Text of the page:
* not Google search bait

Written by gerrycanavan

October 7, 2009 at 8:09 pm

Posted in Uncategorized

Tagged with , , , , ,

Women in Tubes

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SF meme of the day: women in tubes. What a strange preoccupation for Golden Age SF to have. Via Posthuman Blues.

Written by gerrycanavan

June 18, 2009 at 3:47 pm

Dollhouse, Rape Culture, and Women in Refrigerators

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Dollhouse, on the other hand, really was pretty decent. Definitely the best episode of the series so far. If I have complaints—which I do—it’s with:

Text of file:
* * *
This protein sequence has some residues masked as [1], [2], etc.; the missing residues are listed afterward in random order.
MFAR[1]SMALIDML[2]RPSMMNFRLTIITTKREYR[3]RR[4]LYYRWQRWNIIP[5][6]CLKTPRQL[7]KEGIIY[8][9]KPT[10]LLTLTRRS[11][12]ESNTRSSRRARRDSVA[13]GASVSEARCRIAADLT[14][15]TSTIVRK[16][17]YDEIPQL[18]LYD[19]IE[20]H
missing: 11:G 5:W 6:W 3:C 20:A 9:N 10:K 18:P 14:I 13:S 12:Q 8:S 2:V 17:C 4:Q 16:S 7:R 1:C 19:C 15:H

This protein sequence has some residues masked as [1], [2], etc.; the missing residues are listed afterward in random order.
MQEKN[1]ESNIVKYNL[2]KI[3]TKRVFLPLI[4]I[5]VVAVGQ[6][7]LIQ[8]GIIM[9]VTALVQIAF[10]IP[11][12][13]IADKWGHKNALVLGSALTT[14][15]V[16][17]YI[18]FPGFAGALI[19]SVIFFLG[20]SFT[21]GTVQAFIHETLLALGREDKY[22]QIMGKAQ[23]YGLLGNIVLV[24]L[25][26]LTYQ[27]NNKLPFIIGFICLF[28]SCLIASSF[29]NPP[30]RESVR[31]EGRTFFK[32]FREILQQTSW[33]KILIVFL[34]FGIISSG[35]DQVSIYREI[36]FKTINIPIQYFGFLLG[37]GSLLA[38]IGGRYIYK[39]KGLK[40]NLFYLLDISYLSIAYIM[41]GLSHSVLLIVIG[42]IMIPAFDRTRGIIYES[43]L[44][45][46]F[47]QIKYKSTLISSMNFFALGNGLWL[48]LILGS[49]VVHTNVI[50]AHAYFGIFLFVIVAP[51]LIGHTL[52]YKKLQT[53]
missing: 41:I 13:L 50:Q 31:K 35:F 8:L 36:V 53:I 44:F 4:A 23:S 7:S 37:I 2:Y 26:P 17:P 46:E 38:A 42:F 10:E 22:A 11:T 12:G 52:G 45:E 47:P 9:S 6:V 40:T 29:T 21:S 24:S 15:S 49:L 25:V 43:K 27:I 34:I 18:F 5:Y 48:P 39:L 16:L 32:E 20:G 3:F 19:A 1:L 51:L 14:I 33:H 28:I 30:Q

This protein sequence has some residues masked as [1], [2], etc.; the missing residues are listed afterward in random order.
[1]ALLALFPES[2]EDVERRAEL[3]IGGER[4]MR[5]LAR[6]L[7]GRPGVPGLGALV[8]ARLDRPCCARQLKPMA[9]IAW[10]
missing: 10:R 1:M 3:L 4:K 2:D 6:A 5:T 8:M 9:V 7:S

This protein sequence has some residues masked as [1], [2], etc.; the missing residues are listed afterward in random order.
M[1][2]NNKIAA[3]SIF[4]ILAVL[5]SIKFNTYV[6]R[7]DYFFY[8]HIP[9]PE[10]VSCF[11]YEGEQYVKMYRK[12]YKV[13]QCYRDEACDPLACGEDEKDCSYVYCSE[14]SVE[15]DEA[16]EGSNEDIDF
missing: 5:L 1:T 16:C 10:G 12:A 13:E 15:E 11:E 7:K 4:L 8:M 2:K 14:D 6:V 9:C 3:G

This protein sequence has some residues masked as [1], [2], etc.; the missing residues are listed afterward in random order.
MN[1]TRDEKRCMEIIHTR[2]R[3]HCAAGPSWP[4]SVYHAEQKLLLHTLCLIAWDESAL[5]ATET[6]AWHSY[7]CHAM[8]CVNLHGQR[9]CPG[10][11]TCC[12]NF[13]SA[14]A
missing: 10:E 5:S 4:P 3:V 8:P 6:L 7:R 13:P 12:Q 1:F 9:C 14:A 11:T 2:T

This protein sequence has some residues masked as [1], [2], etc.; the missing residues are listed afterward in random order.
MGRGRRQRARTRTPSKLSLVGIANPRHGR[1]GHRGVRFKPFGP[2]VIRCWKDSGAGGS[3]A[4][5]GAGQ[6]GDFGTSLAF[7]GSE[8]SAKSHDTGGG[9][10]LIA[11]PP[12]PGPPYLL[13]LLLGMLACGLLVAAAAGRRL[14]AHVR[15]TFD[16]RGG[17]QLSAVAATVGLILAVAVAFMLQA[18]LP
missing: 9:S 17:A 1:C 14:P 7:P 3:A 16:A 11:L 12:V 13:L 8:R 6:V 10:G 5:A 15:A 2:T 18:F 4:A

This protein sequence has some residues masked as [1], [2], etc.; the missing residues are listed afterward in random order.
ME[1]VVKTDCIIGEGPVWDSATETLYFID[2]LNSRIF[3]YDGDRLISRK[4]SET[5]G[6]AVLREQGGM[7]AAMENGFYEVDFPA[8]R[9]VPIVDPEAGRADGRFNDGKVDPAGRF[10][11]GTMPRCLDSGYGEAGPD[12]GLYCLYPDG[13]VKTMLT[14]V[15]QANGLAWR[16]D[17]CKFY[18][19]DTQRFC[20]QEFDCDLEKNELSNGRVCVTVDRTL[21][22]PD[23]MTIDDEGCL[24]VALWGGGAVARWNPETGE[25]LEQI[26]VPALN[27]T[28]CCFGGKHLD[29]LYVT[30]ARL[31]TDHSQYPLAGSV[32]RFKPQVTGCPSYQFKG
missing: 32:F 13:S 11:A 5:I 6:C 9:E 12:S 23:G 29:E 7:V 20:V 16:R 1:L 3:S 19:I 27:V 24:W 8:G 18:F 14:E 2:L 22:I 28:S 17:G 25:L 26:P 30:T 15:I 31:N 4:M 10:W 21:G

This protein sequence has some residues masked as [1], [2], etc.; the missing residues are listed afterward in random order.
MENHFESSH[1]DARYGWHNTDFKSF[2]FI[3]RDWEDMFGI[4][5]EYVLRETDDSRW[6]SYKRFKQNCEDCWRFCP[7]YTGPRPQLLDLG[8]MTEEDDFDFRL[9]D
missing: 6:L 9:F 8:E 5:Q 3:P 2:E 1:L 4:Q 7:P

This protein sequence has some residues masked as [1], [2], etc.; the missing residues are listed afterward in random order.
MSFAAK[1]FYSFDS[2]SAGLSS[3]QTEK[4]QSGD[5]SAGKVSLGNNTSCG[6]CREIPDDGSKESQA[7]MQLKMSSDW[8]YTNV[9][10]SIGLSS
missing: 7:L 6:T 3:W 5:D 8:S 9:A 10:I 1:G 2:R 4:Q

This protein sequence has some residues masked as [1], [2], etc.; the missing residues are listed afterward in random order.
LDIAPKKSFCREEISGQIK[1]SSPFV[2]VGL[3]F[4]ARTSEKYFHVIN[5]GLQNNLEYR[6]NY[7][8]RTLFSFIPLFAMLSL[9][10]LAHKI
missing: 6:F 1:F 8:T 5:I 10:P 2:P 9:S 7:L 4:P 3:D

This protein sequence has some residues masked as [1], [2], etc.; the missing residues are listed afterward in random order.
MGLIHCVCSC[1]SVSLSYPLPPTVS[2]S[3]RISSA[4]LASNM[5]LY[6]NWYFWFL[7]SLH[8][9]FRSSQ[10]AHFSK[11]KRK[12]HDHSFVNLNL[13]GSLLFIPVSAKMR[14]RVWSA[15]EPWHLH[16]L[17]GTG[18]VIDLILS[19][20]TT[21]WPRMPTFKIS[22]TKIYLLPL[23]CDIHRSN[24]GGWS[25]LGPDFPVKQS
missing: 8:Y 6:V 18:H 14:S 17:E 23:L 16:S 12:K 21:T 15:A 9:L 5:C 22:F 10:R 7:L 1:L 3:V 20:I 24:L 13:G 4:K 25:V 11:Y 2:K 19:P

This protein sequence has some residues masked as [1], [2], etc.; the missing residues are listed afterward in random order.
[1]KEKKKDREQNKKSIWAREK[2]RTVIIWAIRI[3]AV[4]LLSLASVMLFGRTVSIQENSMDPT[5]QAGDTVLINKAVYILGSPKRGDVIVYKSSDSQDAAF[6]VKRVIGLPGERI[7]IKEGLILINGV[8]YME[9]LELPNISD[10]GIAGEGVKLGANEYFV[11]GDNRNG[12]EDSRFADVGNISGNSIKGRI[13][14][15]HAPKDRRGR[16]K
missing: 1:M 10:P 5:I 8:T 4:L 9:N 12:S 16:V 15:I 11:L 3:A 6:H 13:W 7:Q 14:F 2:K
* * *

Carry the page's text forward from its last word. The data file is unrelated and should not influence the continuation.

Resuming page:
1) The Echo reprogramming / mole bit, which drew a little too bright a line around the silliness of the show’s premise. How did the mole accomplish the insertion of such a detailed, uh, parameter, in the fifteen seconds Topher happened to be away from his desk? It reminded me of a classic bit from Family Guy:
Brian: Hola! Um…me, me llamo es Brian. Ahh, uh, um lets see, uh, nosotros queremos ir con ustedes.
Mexican: Hey that was pretty good. But actually when you said, “Me llamo es Brian,” you don’t need the “es.” Just, “Me llamo Brian.”
Brian: Oh, you speak English.
Mexican: No, just that first speech and this one explaining it.
Brian: You…you’re kidding right?
Mexican: Que?